Ultralight Fishing: 5 Proven Trout Lures For Winter

Ultralight Fishing: 5 Proven Trout Lures For Winter Season

Last updated on February 14th, 2024

Winter can be challenging for anglers. Lakes and streams may appear void of any trout. Meanwhile, you stand onshore suffering the cold, making cast after cast with no results. Sound familiar?

It’s a hurdle all diehard anglers have to face. But, you can still catch trout. You can! And the go-to solution for many is ultralight fishing. Downsizing your presentation could mean the difference between frostbite misery and landing some fish. So, consider the following ultralight lures for your next frosty adventure, they’re deadly when that temperature drops.

But first,

Why Fish Ultralight Lures?

Well, fish slow down quite a bit in winter, causing them to eat less. Of course, this varies across the country as regional climates shift differently. But in general, trout will migrate to deeper water where they feel safe. In response to a lack of insects and larva, baitfish, and crawfish, their metabolisms slow to where they require less food. Pretty ingenious, eh?

This is why using a smaller presentation can be so effective and why many anglers choose ultralight lures as their weapon of choice in winter. A smaller presentation means less chance of a meal escaping to a trout.

1.) Ultralight Fishing: Marabou Jigs

Oh, the magic of Marabou feathers! There’s nothing else out there that produces the same presentation; a subtle wave and flow that entices slower, winter trout. They’re especially lethal when fished in moving water. I like to cast upstream ( always upstream) and let the jig drift naturally with the current.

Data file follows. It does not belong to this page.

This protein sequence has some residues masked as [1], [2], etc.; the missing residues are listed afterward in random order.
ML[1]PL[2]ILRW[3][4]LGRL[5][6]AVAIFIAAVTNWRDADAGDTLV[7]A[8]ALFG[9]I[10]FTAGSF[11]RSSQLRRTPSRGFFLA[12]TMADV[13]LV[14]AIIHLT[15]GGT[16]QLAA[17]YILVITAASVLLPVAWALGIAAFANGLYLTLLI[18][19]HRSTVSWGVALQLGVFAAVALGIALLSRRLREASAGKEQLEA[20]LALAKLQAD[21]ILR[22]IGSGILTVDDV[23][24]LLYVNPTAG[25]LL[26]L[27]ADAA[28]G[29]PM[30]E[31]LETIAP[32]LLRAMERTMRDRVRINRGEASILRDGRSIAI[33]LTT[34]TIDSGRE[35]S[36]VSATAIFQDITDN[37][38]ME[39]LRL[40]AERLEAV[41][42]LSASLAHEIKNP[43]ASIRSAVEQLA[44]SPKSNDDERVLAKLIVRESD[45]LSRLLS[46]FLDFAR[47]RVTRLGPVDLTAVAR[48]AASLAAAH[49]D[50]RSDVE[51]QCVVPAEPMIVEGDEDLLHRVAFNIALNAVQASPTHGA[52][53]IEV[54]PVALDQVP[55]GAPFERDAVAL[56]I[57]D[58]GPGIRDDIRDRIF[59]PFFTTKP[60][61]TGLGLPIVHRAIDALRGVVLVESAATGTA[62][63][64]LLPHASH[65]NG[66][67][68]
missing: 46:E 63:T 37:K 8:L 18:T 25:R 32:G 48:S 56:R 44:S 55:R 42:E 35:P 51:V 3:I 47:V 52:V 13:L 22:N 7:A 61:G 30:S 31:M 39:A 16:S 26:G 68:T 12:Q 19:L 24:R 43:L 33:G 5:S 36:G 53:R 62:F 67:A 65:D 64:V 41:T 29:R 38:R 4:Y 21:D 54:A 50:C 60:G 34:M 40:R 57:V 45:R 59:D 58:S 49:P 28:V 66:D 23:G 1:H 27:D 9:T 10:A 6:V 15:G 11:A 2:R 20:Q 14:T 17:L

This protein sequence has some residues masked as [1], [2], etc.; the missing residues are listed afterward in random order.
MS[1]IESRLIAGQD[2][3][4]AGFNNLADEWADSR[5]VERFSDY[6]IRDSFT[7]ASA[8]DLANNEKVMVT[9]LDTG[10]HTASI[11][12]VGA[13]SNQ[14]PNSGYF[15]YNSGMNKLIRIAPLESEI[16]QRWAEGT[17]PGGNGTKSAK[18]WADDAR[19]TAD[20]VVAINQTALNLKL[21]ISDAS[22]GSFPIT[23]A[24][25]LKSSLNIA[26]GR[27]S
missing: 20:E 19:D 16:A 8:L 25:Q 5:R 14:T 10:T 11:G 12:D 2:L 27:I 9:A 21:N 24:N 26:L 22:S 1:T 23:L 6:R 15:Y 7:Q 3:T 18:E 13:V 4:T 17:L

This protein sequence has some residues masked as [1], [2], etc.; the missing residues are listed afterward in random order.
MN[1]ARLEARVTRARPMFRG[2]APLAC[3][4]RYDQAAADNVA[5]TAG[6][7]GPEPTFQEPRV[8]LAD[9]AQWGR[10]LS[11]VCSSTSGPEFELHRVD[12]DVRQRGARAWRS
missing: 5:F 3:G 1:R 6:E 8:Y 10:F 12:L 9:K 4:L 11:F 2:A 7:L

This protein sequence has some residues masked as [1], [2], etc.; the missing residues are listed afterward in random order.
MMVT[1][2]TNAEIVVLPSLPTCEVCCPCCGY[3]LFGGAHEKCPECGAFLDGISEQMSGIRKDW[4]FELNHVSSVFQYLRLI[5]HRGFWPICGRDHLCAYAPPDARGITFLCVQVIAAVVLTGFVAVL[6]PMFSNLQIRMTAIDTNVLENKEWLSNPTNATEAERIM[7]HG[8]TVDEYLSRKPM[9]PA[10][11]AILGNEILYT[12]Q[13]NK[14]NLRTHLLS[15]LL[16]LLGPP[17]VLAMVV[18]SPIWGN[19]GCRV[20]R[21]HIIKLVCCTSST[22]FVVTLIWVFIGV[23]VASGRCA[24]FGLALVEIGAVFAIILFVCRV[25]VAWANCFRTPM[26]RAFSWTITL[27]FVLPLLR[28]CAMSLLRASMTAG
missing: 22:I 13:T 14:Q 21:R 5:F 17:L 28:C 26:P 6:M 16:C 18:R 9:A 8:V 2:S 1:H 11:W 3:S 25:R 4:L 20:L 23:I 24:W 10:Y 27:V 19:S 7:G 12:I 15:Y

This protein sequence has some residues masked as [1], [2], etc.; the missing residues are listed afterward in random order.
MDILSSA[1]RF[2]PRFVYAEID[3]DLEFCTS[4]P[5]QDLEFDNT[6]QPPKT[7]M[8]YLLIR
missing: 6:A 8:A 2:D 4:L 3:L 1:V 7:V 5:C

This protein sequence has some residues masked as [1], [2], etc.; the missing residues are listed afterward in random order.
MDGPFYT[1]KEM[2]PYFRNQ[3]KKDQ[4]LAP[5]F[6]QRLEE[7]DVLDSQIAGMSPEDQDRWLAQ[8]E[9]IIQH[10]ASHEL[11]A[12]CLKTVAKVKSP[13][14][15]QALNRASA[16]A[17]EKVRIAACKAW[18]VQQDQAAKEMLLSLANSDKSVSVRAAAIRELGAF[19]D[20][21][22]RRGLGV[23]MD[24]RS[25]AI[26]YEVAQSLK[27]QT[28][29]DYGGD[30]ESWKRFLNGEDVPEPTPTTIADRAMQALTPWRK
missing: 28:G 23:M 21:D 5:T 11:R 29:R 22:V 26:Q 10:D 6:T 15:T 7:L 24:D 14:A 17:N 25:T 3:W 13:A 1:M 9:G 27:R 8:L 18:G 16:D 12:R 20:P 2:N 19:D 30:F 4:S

As the jig ticks the bottom, gently raise your rod tip pop the jig off the bottom, and repeat this pattern until the jig sweeps across the stream and heads back to you. In lakes, you can fish a Marabou Jig under a bobber by raising your rod tip creating that tasty wave of feathers. Repeat this cadence back to shore. As a minnow imitation, these jigs are a staple for trout anglers in winter for their finesse profile and action, and they’re perfect on light tackle.

Selecting a Jig

When selecting the color of your Jig, go with natural colors and work your way toward the dark. Natural colors would include dark greens, olive, and brown. A standard size to fit most scenarios is a 1/16th oz jig. If water conditions are high and rough, you can size up to a 1/8 oz.

2.) Rapala Ultra Light Minnow

The Rapala ultralight minnow is a shallow diving lure that works perfectly in cold weather scenarios. This lure is slow-sinking, which means you can fish your desired depth, and its weighted body also casts long distances. Just cast out and begin counting – the lure sinks 1ft per second. The size of this bait is perfect for those sluggish fish, especially in river systems where trout are accustomed to seeing smaller prey like insects and worms.

In colder water, try giving this lure a twitch and pause retrieve. Follow that up with a straight retrieve but keep it moving slowly. Trout are easily turned off by the slightest peculiarity, and a minnow swimming too fast in winter not only doesn’t look right, but also presents a meal too difficult to chase down.

Selecting Minnows

Try making your selection based on the water you’ll be fishing. Research what baitfish are present and what other anglers are using. Generally, you can’t go wrong with:

  • 2 1/2″ Rainbow Trout
  • 2 1/2″ Brown Trout 
  • 2.5 ” Chrome Minnow

Natural colors are the most effective. For example, if you’re fishing for Rainbow Trout, then it’s best to match the hatch with a Rainbow Trout color. Begin with natural colors and work your way toward brighter colors when water clarity is stained.